A Mechanic's Lien is a powerful collection tool for those who have completed work on a construction project but have not been paid for their efforts, materials, services, and/or labor. If you are in this situation, you should send a preliminary notice or intent to lien within a specific period required by your state.
Once you have done this, you will be able to file your lien. When you place a lien on a property, the sale of that property cannot go through until the issue with the lien is resolved as the title of the property will be clouded.
Does a Mechanics Lien Affect Credit?
As of 2018, Mechanics liens have not been included in the credit reports maintained by the three major consumer credit bureaus (Experian, Equifax, and TransUnion). Currently, the only public records listed in credit reports are bankruptcies. So, the answer is No. A Mechanics Lien would not affect your credit. However, as a best business practice, it is advisable to resolve the lien claim so the property isn’t foreclosed on.
What can affect your Credit?
The below actions can affect your credit score negatively.
- Missing payments - Credit score is impacted by payment history, and have missed or late payments can have a bad effect. (Experian)
- Using too much available credit - Credit utilization is the second most important factor affecting your credit scores after payment history. It's represented by your credit utilization ratio, calculated by dividing the total revolving credit you currently use by the total of all your revolving credit limits. A high ratio (above 30%) suggests to creditors that you over-extend yourself financially. (Experian)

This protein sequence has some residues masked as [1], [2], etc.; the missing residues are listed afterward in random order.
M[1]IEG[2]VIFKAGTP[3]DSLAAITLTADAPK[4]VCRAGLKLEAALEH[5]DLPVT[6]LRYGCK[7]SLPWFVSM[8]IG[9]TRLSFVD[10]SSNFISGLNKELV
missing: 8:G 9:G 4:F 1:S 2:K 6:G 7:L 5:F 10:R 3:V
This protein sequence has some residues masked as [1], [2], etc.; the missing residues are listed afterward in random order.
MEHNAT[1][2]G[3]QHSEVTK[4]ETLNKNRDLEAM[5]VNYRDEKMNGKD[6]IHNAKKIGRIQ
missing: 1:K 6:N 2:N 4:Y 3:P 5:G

- Applying for a lot of credit within a short while - Every time a lender requires your credit reports for a lending decision, your credit file records a hard enquiry, which stays in your file for a couple of years and can make your score dip for a short while. Lenders depend on the number of hard enquiries to determine how much new credit you are requesting. An excess of enquiries within a short while can mean you are in poor financial health or are not getting new credit. (Equifax)
- Defaulting on accounts - Foreclosure, repossession, settled accounts, bankruptcy and charge-offs can show up on your credit report as negative account information. All these can hurt your credit score for years. (Equifax)
What are the best ways to improve your Credit?
Once you understand why your score is poor, boosting your credit score could be simple. Time and effort may be required as well as growing sensible habits that can increase your score in the long run.
Below are the top 5 ways to boost your credit score.
- Be on time when it comes to paying bills - Payment history is a major factor in determining your credit score, so pay your bills on time to improve your credit.
- Pay down debt - Bring your credit card balances to bring down your credit utilization ratio and improve your credit score.
- Fulfill outstanding payments - Do not let payments go past the due date. Whether 30, 60, or 90 days late, overdue payment information impacts your credit score negatively.
- Look for Inaccuracies - Sometimes, the wrong data in your credit file can cause poor scores. Do not ignore anything that is out of place; get it investigated as soon as possible and dispute it if found inaccurate.
- Make fewer new credit requests - Bringing down the number of times you ask for new credit will ensure fewer hard inquiries in your credit file. Such inquiries stay for a couple of years, and the difference to make to your scores decreases over time.
So, now that you know a Mechanics Lien does not reflect on your credit, it can have consequences if you are looking at selling your property. As a property owner, you must remove the Mechanics Lien to have a clear title.